Our story begins. “Hey, ChatGPT is cool”
Like everyone else when ChatGPT launched a few months ago we dove in and
played with. It is impressive.
In January, as the new AI queston and answer service became more and more popular, we noticed something interesting. Some new OpenCage users were starting to answer “ChatGPT” when we asked them how they had heard of us during the sign-up flow for our geocoding API. Fantastic, we thought. Over the last eight weeks this initial trickle of new sign-ups has become a steady flow.
But then something weird happened.
“Actually, no, this is not cool”
Many of these new users seemed to use the free trial of our geocoding API for just a handful of API requests and then stopped completely. Very different from the behaviour of other free trial signups.
We reached out to some of these users and asked why they had stopped. A few answered with some varient of “it didn’t work”, which of course alarmed us.
“Not cool at all”
As we dug into this it became clear most of of these new ChatGPT users were tying to use our geocoding API for an entirely different purpose. It seems ChatGPT is wrongly recommending us for “reverse phone number lookup” – ie the ability to determine the location of a mobile phone solely based on the number. This is not a service we provide. It is not a service we have ever provided, nor a service we have any plans to provide. Indeed, it is a not a service we are technically capable of providing.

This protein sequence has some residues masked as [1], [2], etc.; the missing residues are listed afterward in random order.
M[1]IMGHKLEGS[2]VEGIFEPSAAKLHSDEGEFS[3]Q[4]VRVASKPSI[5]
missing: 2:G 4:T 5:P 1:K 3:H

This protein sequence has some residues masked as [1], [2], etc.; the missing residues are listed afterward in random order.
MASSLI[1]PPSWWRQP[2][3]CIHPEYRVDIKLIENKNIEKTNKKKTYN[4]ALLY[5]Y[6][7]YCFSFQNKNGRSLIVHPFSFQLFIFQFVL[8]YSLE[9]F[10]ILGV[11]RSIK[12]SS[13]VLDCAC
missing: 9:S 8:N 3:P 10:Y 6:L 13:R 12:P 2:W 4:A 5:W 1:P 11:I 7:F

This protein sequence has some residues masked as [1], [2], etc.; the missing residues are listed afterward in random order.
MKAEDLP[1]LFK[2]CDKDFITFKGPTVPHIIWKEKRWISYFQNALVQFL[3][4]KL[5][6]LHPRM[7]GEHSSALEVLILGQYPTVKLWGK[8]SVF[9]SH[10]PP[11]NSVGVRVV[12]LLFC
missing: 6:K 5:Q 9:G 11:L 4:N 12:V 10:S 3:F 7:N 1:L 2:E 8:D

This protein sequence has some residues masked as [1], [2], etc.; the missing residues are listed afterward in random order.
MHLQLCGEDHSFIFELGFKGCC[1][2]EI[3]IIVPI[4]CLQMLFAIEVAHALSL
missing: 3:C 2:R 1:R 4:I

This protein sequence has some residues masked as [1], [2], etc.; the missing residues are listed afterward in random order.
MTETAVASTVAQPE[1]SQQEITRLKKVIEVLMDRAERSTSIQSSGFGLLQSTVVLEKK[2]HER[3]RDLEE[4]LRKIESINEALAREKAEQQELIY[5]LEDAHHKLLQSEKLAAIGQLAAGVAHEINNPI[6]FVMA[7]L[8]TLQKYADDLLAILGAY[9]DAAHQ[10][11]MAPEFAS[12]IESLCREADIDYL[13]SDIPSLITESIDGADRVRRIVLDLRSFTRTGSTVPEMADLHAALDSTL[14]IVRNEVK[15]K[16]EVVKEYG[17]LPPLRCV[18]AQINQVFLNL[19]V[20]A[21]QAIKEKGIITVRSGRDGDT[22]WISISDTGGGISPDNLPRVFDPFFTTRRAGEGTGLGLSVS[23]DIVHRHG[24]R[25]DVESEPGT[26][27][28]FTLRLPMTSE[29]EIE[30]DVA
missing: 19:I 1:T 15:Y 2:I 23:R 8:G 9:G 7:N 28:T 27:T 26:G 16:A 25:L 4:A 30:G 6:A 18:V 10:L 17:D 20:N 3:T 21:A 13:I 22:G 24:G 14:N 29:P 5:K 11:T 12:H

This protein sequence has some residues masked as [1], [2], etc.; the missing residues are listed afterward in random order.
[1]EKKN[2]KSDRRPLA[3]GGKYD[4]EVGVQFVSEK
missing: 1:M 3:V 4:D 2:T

And yet ChatGPT has absolutely no problem recommending us for this service
(complete with python code you can cut and paste) as you can see in this screenshot.
Looking at ChatGPT’s well formulated answer, it’s understandable people believe
this will work.
“This is really lame, actually”
The situation is hugely frustrating for everyone. For us, and for the users who sign up believing we can offer this service. We’re now getting support requests every single day asking us “Why is it not working?”.
Why does ChatGPT “think” this?
You may be wondering “Why would ChatGPT ‘think’ they offer this service?” No doubt it’s due to the faulty YouTube tutorials people have made where they seem to claim we can do this, as we covered previously. ChatGPT has picked up that content.
The key difference is that humans have learned to be sceptical when getting advice from other humans, for example via a video coding tutorial. It seems though that we haven’t yet fully internalized this when it comes to AI in general or ChatGPT specifically. The other key difference is the sheer scale of the problem. Bad tutorial videos got us a handful of frustrated sign-ups. With ChatGPT the problem is several orders of magnitude bigger.
Unfortunately it’s not really clear how to solve this. All suggestions are welcome.
ChatGPT is doing exactly what it’s makers intended – producing a coherent,
believable answer. Whether that answer is truthful does not seem to matter in the slightest.
I wrote this post to have a place to send our new ChatGPT users when they ask why it isn’t work, but hopefully also it serves as a warning to others – you absolutely can not trust the output of ChatGPT to be truthful,
Happy geocoding (NOT “phone lookup”),
Note: this post was written by a human, not an AI.